Israel and Hezbollah - The Lesson

Jerome Richard

Someone once said that it's not what you don't know, but what you think you know that is not true that hurts you.  The Israel-Hezbollah War offers examples of that, and I think the ceasefire will last long enough to see this piece published without becoming completely outdated.

Hezbollah thought that by kidnapping two Israeli soldiers (and killing eight in the process), it could win the release of three Hezbollah prisoners in Israel.  After all, it had worked before.  (The last time was January, 2004 and also involved Israeli soldiers kidnapped from Israeli territory.)  Of the three prisoners whose release was demanded by Hezbollah, the longest held is Samir Kuntar who was part of a 1979 raiding party on the Israeli town of Nahariya.  Kuntar shot and killed a man named Danny Haran, and then turned to Haran's four-year-old daughter Einat and smashed the girl's head in with his rifle butt, killing her as well, but he is a hero to Hezbollah.

It seemed to be a low-risk strategy, but it backfired when the new Israeli government decided that continuing such prisoner swaps only encouraged more kidnappings.  Coming as it did after a similar and still unresolved kidnapping in Gaza exacerbated the situation in Israeli eyes, and the Israeli military reaction in Gaza should have been a warning to Hezbollah. 

But the Israeli bombardment and military push back into Gaza was as much a reaction to the rain of Qassam rockets as it was to the kidnapping of the Israeli soldier.  Ironically, there were reports that a prisoner swap deal was in the works.  The kidnapped Israeli soldier was supposed to be freed and some time later an undetermined number of Palestinian prisoners would be released.  Thus do combatants seek to save face. 

Was the Hezbollah raid timed to support the Gaza kidnappers, as claimed, or was it designed to prevent the deal that was being worked out?  Or, did it have nothing to do with that, but rather timed, as some analysts have speculated, by Iran to divert attention during the Group of Eight ministers meeting that would have taken up the question of Iran's nuclear ambitions.

The Israeli government believed it could deal Hezbollah a devastating blow mainly by air power.  The efficacy of air power is one of those obvious truths military planners think they know for sure.  Both sides tried it in the European theater during World War II, and the U.S. relied on it in Vietnam.  It did have some success in Kosovo.  But what started out as an effort to prevent Hezbollah from taking the captured Israeli soldiers out of the country (Israel bombed the runways at Beirut International airport, but not the terminal or hangers), quickly turned into a campaign to punish Hezbollah and destroy its arsenal of rockets and rocket launchers.  In the process, what the U.S. calls collateral damage, especially to civilians, became unbearable, even taking into account Hezbollah attempts to exaggerate the number of deaths.  (At Qana, Hezbollah claimed 54 deaths; Human Rights Watch counted 28.  Bad enough.) 

It wasn't just faith in air power that disillusioned Israel.  The Iranian trained and armed Hezbollah proved a more staunch foe than Israel thought they would be.  They were also dug in so well that one observer described their defenses in south Lebanon as a veritable Maginot line.  Combined with, or because of a relatively inexperienced Israeli government, including a novice defense minister, the ground campaign when it was finally launched proved inconclusive.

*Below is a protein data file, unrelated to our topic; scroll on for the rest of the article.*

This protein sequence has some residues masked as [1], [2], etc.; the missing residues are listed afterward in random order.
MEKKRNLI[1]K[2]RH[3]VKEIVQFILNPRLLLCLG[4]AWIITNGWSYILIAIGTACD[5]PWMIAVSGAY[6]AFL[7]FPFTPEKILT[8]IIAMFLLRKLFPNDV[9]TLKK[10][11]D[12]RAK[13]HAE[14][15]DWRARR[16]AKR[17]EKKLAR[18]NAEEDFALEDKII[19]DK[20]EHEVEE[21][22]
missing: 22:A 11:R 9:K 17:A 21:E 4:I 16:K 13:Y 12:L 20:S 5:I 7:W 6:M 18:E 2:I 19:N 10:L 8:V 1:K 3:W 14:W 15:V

Hezbollah and Israel share responsibility for civilian casualties.  Hezbollah because they hid their fighters and weapons in mosques and private homes, and Israel because they were willing to risk civilian lives to get at those fighters and weapons.  That and the destruction of much Lebanese infrastructure has led to the charge of disproportionality on Israel's part, but what would have been a proportional response? 

Initially, world opinion pretty much sided with Israel as Hezbollah's killing of Israeli soldiers and abduction of two others on what was indisputably Israeli soil was clearly illegal and provocative.  In fact, Hezbollah itself is illegal.  It was very much as if the Mafia had taken over southern Vermont and periodically launched rockets on Massachusetts towns and occasionally raided them.  But Israel pressed its propaganda advantage much too far.  It thought that by wreaking havoc on Lebanon's infrastructure it could get the Lebanese public to blame Hezbollah and finally do something about them.  Instead, it had the predictable effect of turning much of Lebanese and world opinion against Israel.  There are exceptions.  See the Maginot link above, and the talk by Brigitte Gabriel at Duke.

It was interesting that Egypt, Jordan, and Saudi Arabia all condemned Hezbollah's attack.  That took most observers by surprise because they thought all Arab countries would stick together against Israel, but it showed that while some people safely removed from harm are indifferent to the threat of a nuclear armed Iran led by a fanatic, in the Middle East Sunni Arab countries are as alarmed as Israel.

This war came just as Israel's new government was getting ready to begin withdrawing from the West Bank, something that will eventually be a necessary part of any peace agreement between Israel and the Palestinians.  Preventing that may also have been part of Hezbollah's, or Iran's, intention.  They and the militant Palestinian groups are holding out for Israel's destruction.  Meanwhile, rocket barrages by Hezbollah and the Gaza militants have taught Israel a lesson, and the lesson is this:  relinquishing the West Bank will put Jerusalem and Tel Aviv within rocket range.

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Harvard Square Commentary, August 28,2006